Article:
Make learning fun for every kind of learner in your classroom today. Creating activities for different learning styles can be incorporated into any lesson. Meeting the needs of all types of learners is crucial.
Educational researchers have long advocated a shift in the way we think of learning and processing information. The original research indicated that there are three basic “learning styles," including visual, auditory and tactile/kinesthetic. Since then, Howard Gardiner has proposed a wider scale described as multiple intelligences.
One unfortunate misunderstanding in all the applications of the research is that a student only learns in one style and that the student’s learning style is fixed. In fact, however, the styles or intelligences are only a preferred mode, one in which a student is more comfortable learning. A teacher offers his or her students the best results when the instruction in class is multi-modal. In that way, not only do students have the opportunity to learn in their favored style, but they are exposed to other styles. This is important to success beyond the classroom, as the business world rarely concerns itself with these issues. The fortunate student will graduate with enough experience with all modalities as to bring their results on screening tests almost even.
So, what types of activities can the teacher interested in best practices use to provide opportunities in all learning modalities? Using Gardiner’s model, let’s explore some fun learning style activities.
The VL learner has a love affair with words. He will usually excel at writing activities, making speeches and dramatic presentations. Provide this student with the chance to debate topics, to dramatize and role-play themes, to make books and to write stories. Encourage him or her to keep a journal and to research topics of interest.
This student excels at problem-solving and critical thinking. Present new information to her in the form of puzzles or let him practice his new knowledge by creating logic games with it. Since collecting data is a strong area for this student, allow these students to research topics that provide opportunities for classifying information and making and using manipulatives.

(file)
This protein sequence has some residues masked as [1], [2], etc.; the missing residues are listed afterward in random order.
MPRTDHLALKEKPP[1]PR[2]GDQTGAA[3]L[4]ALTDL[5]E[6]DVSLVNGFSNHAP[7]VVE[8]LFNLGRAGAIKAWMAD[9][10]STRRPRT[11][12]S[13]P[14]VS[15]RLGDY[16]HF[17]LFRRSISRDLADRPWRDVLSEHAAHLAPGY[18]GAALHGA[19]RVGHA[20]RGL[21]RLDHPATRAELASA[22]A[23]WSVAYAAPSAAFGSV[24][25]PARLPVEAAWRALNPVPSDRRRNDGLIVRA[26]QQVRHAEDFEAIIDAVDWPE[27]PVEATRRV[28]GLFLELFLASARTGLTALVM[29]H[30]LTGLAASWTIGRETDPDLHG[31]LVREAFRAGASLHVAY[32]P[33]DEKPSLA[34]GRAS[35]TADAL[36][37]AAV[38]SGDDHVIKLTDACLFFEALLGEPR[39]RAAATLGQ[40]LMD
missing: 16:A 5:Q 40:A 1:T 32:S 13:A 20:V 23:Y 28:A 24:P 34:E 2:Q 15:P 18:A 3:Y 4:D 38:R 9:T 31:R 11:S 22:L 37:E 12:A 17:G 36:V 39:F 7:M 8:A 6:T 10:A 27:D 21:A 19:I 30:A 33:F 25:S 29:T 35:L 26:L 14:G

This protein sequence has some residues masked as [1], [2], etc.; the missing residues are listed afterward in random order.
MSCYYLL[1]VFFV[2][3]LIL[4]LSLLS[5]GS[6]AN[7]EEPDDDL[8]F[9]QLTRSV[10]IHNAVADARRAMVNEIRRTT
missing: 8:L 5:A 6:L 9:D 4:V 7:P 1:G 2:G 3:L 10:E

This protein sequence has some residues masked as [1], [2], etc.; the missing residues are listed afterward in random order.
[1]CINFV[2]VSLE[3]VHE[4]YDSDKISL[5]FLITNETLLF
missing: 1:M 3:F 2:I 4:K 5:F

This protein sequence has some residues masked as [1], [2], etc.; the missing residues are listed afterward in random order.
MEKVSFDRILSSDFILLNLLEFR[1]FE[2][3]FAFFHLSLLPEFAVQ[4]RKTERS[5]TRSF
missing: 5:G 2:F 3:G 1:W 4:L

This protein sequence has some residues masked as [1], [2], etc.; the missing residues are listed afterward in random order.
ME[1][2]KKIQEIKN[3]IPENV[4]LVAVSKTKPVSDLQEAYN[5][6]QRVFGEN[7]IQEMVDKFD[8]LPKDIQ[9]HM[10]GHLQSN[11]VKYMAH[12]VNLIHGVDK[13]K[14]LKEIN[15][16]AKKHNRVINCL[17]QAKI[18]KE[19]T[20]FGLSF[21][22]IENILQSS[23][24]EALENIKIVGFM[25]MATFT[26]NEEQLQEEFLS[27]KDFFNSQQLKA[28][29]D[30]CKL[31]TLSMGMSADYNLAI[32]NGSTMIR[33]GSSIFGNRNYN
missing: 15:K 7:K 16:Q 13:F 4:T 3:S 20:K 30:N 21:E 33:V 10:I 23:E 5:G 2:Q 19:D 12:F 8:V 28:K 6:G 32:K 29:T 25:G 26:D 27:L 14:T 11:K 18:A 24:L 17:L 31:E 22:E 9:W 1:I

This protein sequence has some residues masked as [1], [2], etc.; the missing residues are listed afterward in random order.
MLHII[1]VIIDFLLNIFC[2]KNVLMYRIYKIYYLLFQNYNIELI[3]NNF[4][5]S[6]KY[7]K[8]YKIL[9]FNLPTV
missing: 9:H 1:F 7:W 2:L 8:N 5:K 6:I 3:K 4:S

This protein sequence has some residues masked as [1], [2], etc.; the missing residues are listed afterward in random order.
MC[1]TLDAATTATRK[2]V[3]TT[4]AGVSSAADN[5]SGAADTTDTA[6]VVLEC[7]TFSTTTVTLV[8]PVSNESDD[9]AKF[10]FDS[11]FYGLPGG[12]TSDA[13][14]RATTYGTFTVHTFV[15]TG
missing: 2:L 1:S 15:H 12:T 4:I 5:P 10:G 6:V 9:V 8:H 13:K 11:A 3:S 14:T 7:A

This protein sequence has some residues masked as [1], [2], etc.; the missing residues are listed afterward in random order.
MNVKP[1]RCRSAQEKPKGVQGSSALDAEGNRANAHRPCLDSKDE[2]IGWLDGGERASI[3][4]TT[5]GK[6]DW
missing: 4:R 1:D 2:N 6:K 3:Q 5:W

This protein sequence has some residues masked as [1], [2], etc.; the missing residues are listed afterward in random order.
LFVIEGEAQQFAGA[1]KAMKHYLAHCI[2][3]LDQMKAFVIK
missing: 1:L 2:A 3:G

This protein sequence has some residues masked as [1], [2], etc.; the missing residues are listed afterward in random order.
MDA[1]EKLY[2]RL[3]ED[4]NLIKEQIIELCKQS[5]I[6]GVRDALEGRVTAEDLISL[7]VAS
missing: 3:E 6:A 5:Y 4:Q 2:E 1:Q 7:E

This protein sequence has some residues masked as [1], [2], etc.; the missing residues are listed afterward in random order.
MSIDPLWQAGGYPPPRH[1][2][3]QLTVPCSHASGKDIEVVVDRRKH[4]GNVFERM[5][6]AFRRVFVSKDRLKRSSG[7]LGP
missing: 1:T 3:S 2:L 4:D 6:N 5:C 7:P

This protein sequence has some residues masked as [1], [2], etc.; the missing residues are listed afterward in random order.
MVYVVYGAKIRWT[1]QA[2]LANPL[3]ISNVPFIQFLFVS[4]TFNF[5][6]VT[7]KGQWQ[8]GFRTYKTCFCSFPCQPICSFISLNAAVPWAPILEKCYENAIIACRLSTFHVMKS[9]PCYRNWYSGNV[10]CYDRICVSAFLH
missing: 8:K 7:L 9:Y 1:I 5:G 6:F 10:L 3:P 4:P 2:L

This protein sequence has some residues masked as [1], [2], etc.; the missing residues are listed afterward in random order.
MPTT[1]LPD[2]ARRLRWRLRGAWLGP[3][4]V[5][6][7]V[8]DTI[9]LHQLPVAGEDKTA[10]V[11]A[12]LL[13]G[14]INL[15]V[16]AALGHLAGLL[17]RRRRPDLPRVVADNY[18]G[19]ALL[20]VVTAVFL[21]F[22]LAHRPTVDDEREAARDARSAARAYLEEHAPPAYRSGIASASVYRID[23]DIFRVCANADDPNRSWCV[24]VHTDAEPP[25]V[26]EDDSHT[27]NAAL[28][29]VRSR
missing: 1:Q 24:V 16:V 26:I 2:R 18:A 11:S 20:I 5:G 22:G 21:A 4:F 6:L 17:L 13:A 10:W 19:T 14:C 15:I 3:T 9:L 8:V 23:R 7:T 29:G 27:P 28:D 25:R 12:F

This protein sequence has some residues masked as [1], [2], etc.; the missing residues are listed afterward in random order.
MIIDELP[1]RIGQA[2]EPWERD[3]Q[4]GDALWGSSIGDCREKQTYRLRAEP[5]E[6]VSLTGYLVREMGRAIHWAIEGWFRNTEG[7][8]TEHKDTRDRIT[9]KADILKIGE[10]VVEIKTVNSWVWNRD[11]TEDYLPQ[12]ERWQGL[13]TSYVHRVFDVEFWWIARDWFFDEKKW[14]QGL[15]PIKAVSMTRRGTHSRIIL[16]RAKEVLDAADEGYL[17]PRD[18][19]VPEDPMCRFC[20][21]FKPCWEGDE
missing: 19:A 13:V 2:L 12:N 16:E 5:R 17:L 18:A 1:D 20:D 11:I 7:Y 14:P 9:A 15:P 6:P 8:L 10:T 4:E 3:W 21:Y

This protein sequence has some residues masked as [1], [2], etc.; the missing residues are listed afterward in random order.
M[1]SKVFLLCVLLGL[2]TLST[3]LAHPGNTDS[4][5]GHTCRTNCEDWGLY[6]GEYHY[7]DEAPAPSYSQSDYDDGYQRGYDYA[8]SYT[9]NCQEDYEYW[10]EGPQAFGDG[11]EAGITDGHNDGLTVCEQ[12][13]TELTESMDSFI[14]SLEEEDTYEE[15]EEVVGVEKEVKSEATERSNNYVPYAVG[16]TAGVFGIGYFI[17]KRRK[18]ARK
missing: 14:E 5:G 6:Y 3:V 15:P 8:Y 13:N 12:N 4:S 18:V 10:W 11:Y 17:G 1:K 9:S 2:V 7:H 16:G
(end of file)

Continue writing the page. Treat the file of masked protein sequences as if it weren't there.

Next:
Seeing is believing--or learning--for this student. Graphic organizers like story maps, charts and sketches are invaluable learning tools. Give these individuals the chance to use photography and videography in sharing what he or she has learned; let him or her make three-dimensional models or paint murals to show what they know.
This child wants to move and touch, so let that be a guide. Hands-on projects are perfect for this learner, including experiments or creating crafts, models and displays. This learner will get the most of your field trips and will excel at creative movement and dance projects. Dramatizations are also great for these children and they do quite well in cooperative learning groups.
Rhythm and rhyme will be important to the musical learner. Begin by providing the chance to hum softly or listen to music while learning; research shows that all students benefit from baroque music playing in the background, so you can accommodate this learner and his or her peers at the same time. Projects that involve rapping or singing as a means of communicating learning are ideal for this mode of intelligence.
This is your outdoors loving child and he or she will excel at science activities that involved things like locating the constellations, planting a garden, or identifying animal habitats. Accommodate this child by taking the class outside to read or study.
This child is often a social butterfly. Cooperative learning groups, peer teaching, peer editing and brainstorming are right up this child’s alley. Let this child lead out in class discussions or be in charge of forming clubs and study groups. Use the skills of the interpersonal learner in classroom mediation and in making the rest of the class aware of social issues relevant to your students.
This child may seem shy or aloof at times. While you do want to encourage cooperative activities for this learner, allow him or her time to work alone, as well. Provide opportunities to select projects which she or he completes alone, or chances for him or her to study away from others. Encourage the intrapersonal learner to continue with independent reading and to make personal goals for success.
With these fun learning styles activities, you will be preparing your students for life in the “real world."